FacebookTwitterRedditEmail

Denmark to Go Military in Iraq

Lund, Sweden.

Unless something totally unforseen happens, Denmark will begin to participate in the war against ISIS and Co., this week.

But a week ago it was only a humanitarian mission.

There is indeed something rotten in the – rogue – state of Denmark…

Iraq – the worst Danish foreign policy decision since 1945

Denmark’s participation in the Iraq war and as occupying power 2003-2007 is, without a doubt, the worst and most criminal piece of foreign policy since 1945.

It was decided by the government of Anders Fogh Rasmussen who afterwards was rewarded by being appointed to the post of NATO S-G.

Now a military transport for the U.S.

On Wednesday this week, the Danish parliament, Folketinget, will decided to continue this foreign policy blunder by authorising a Danish Hercules military transport aircraft to participate in bringing weapons into the Kurdish areas of Northern Iraq at the request of the U.S.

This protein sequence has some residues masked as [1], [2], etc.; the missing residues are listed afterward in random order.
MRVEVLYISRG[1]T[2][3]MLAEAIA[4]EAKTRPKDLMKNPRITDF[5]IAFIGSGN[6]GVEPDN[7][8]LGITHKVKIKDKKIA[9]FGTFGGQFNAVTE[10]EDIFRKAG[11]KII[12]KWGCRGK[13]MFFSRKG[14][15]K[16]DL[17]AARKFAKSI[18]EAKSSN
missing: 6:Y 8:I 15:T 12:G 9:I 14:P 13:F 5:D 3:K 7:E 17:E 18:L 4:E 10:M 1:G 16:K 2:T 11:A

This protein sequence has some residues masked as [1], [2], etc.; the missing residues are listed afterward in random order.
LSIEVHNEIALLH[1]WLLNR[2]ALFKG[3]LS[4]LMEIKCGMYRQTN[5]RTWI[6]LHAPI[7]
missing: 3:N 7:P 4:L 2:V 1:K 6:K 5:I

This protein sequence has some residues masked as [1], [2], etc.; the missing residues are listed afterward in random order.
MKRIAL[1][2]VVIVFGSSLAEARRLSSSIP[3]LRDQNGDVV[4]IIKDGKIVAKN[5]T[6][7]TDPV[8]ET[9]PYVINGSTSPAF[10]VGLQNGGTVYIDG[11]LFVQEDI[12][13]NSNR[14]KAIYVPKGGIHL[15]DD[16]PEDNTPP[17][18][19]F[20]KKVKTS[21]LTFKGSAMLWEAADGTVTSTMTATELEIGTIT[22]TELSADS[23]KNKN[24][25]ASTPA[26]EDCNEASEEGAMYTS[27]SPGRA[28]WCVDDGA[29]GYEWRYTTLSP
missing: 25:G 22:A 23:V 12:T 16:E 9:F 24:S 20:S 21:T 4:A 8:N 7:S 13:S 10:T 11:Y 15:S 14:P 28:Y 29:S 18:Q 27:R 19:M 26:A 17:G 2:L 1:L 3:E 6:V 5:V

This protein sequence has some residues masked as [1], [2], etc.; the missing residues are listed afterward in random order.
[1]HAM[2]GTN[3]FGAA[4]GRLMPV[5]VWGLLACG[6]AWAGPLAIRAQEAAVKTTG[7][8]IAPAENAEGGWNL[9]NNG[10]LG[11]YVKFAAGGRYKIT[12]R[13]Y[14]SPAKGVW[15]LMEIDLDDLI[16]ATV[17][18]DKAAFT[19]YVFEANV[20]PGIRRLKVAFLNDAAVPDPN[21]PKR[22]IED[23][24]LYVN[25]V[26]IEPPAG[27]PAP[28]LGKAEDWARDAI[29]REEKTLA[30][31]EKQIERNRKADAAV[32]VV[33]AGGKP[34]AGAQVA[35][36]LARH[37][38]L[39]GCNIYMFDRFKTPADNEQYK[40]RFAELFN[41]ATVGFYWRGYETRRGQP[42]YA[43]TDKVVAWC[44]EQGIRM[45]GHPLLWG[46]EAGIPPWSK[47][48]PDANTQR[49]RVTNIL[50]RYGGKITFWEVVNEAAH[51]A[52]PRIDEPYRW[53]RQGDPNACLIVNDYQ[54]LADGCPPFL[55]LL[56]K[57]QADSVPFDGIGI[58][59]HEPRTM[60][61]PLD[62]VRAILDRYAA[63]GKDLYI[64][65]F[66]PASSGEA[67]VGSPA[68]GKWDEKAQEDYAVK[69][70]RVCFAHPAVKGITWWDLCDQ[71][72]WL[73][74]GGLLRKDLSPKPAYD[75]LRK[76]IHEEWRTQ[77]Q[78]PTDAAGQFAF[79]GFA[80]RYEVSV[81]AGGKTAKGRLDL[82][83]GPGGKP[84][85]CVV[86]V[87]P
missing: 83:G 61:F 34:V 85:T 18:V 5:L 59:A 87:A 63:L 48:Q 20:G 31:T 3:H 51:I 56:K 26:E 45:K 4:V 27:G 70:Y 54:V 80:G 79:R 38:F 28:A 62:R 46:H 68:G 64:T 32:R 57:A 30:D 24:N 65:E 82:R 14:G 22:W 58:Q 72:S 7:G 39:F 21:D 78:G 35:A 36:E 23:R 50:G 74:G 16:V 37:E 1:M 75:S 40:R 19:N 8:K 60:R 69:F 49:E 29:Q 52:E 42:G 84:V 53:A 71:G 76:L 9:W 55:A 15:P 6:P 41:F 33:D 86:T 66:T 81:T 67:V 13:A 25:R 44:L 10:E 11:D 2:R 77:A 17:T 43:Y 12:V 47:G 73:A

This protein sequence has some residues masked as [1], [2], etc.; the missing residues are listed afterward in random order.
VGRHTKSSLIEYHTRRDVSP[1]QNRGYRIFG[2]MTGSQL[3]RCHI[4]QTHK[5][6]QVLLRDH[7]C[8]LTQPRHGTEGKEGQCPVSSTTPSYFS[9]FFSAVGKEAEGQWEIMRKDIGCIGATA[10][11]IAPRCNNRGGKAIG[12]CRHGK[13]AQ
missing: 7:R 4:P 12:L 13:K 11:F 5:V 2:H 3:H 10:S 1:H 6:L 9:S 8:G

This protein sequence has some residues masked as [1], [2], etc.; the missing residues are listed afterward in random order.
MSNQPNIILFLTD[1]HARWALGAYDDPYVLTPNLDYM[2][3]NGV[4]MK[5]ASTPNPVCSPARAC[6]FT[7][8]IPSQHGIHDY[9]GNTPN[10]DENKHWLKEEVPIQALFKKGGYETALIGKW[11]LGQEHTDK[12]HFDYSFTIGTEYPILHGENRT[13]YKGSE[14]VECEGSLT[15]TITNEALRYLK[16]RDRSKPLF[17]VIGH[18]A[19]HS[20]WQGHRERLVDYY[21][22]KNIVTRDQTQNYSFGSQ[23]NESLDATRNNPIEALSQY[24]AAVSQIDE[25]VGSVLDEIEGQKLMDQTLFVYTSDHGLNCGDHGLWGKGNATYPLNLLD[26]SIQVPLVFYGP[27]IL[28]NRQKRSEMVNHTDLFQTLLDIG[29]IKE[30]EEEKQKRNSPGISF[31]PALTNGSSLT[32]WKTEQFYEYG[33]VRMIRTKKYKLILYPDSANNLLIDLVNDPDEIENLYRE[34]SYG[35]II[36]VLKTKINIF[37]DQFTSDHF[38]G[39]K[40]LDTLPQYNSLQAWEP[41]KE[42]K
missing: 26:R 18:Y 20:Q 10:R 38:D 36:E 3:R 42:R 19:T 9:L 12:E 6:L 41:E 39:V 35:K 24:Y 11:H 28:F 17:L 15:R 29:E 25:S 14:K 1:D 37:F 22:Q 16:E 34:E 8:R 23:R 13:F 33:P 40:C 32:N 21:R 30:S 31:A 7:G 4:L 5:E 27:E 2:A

Humanitarian less than a week ago

Conspicuously, this operation was – less than a week ago – presented to the Danish media and public as an exclusively humanitarian operation.

The chairperson of the Parliament’s Foregin Policy Committee talked with passion about the need to help all the people who suffered, had fled and needed our immediate attention. At the time I thought it was a good idea.

All the political parties, from the extreme right to the extreme left are now behind the military operation. And unless something totally unforseen happens, Denmark will begin to participate in the war against ISIS and Co., this week.

The mission has been changed from humanitarian aid to weapons and is, according the Defence minister, ready to depart even Wednesday.

So much speaks against

Ban Ki-moon – who isn’t known for his independent views or for civil courage – has spoken out against militart resonses to ISIS terrible brutality. There is no UN mandate for such a mission. The operation militaties against UN Charter Articles 1 and 33.

Fellow-Nordic countries Sweden and NATO-Norway participates with only humanitarian aid. The EU is split on what to do. The Danish decision is open-ended and can be expanded at any point.